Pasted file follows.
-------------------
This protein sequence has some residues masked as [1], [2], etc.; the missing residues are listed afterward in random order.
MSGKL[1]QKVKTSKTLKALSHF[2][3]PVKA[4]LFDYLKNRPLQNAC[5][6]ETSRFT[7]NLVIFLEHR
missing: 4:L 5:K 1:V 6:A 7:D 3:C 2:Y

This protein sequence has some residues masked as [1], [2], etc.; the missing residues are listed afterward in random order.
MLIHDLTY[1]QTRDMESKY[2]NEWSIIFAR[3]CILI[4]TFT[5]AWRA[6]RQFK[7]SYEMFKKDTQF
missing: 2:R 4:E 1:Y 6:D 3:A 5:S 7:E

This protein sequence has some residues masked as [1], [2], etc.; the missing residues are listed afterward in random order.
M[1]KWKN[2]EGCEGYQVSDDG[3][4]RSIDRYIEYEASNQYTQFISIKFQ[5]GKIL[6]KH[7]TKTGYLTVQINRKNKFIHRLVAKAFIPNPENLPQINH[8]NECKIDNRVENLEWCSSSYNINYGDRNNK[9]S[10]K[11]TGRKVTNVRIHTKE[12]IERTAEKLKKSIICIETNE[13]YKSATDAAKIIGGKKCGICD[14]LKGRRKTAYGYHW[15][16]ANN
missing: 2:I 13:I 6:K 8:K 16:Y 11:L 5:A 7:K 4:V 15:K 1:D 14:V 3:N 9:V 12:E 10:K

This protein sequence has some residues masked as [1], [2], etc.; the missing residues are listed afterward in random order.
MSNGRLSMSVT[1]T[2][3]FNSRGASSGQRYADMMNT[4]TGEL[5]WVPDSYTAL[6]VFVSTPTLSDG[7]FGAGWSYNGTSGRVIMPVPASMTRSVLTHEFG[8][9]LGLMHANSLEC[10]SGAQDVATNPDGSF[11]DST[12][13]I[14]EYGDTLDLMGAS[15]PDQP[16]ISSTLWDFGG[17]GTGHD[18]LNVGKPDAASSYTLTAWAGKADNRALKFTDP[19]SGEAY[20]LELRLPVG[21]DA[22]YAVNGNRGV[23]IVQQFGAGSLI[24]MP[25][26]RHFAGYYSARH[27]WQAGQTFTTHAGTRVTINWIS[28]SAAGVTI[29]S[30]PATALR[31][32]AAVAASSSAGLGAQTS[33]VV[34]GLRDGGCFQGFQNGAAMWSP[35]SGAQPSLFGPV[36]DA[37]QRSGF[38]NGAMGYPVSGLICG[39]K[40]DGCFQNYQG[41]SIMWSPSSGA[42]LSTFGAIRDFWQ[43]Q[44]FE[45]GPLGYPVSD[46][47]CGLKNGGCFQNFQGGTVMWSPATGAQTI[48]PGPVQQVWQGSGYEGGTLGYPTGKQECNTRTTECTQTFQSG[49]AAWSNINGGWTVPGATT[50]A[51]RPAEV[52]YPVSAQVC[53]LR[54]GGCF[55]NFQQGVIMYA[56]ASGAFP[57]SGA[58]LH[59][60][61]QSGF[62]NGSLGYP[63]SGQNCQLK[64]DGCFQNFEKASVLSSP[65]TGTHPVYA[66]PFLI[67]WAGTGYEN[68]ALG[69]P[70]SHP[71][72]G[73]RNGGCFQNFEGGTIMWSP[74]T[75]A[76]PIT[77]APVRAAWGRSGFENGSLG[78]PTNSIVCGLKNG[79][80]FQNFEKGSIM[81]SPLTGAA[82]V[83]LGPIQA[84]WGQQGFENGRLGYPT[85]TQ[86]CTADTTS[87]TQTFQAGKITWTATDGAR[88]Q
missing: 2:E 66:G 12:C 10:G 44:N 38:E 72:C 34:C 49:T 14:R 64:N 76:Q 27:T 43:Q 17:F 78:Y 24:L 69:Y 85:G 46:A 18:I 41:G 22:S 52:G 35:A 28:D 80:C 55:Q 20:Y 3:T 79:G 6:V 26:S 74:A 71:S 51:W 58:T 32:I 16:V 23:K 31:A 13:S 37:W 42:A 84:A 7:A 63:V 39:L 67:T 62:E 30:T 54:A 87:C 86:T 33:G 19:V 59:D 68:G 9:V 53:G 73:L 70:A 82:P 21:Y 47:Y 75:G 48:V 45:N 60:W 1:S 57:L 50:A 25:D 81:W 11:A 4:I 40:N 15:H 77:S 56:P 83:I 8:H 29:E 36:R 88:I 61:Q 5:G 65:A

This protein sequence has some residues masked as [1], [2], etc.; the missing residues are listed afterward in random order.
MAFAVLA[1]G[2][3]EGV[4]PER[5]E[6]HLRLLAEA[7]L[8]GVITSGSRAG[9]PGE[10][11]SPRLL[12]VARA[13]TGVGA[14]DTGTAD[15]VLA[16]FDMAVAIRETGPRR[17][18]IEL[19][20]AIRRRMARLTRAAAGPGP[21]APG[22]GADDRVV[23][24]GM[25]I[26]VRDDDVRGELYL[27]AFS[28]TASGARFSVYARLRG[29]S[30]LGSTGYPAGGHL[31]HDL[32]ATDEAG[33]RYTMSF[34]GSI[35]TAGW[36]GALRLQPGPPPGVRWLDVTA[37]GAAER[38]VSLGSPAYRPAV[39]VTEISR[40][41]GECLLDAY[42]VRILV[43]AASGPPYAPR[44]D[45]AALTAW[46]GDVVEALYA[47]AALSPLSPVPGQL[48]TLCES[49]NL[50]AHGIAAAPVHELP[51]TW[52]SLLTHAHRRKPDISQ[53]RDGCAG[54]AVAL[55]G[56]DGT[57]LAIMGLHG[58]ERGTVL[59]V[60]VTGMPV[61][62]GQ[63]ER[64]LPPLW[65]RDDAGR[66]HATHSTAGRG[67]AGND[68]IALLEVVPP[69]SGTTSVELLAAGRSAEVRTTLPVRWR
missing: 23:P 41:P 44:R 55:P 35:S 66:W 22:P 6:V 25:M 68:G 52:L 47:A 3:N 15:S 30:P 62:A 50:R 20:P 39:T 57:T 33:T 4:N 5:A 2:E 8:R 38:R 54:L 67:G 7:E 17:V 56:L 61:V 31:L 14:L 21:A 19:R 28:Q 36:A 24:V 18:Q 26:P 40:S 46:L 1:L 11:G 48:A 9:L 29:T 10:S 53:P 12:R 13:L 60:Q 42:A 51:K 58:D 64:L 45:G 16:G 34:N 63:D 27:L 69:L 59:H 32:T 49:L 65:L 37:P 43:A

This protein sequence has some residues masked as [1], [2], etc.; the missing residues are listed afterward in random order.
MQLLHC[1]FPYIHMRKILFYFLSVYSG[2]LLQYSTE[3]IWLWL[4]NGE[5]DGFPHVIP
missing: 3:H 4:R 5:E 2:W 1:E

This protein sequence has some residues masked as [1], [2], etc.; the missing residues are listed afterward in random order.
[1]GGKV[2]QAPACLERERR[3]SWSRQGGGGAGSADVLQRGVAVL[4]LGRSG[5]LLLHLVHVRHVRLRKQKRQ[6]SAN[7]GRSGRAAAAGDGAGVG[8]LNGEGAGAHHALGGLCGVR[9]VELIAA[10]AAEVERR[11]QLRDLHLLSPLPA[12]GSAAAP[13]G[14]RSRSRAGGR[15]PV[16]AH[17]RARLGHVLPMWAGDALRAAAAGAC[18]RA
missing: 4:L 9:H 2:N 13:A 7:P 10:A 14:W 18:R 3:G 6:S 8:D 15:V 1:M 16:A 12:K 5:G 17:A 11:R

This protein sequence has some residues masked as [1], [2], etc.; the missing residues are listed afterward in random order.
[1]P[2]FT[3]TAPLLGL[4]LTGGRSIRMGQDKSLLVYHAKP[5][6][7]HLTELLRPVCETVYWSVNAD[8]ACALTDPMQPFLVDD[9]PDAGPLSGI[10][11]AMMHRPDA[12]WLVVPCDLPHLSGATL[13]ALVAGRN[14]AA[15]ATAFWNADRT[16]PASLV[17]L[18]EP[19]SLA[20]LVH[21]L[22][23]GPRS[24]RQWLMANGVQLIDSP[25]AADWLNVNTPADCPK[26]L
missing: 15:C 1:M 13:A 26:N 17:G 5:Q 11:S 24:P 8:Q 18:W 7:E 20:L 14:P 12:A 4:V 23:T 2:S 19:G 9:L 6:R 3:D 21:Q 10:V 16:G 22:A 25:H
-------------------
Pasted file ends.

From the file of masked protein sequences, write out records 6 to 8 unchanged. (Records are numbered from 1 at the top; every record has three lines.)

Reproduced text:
This protein sequence has some residues masked as [1], [2], etc.; the missing residues are listed afterward in random order.
MQLLHC[1]FPYIHMRKILFYFLSVYSG[2]LLQYSTE[3]IWLWL[4]NGE[5]DGFPHVIP
missing: 3:H 4:R 5:E 2:W 1:E

This protein sequence has some residues masked as [1], [2], etc.; the missing residues are listed afterward in random order.
[1]GGKV[2]QAPACLERERR[3]SWSRQGGGGAGSADVLQRGVAVL[4]LGRSG[5]LLLHLVHVRHVRLRKQKRQ[6]SAN[7]GRSGRAAAAGDGAGVG[8]LNGEGAGAHHALGGLCGVR[9]VELIAA[10]AAEVERR[11]QLRDLHLLSPLPA[12]GSAAAP[13]G[14]RSRSRAGGR[15]PV[16]AH[17]RARLGHVLPMWAGDALRAAAAGAC[18]RA
missing: 4:L 9:H 2:N 13:A 7:P 10:A 14:W 18:R 3:G 6:S 8:D 15:V 1:M 16:A 12:K 5:G 17:A 11:R

This protein sequence has some residues masked as [1], [2], etc.; the missing residues are listed afterward in random order.
[1]P[2]FT[3]TAPLLGL[4]LTGGRSIRMGQDKSLLVYHAKP[5][6][7]HLTELLRPVCETVYWSVNAD[8]ACALTDPMQPFLVDD[9]PDAGPLSGI[10][11]AMMHRPDA[12]WLVVPCDLPHLSGATL[13]ALVAGRN[14]AA[15]ATAFWNADRT[16]PASLV[17]L[18]EP[19]SLA[20]LVH[21]L[22][23]GPRS[24]RQWLMANGVQLIDSP[25]AADWLNVNTPADCPK[26]L
missing: 15:C 1:M 13:A 26:N 17:G 5:Q 11:S 24:P 8:Q 18:W 7:E 20:L 14:P 12:A 4:V 23:T 2:S 19:G 9:L 6:R 3:D 21:Q 10:V 16:G 22:A 25:H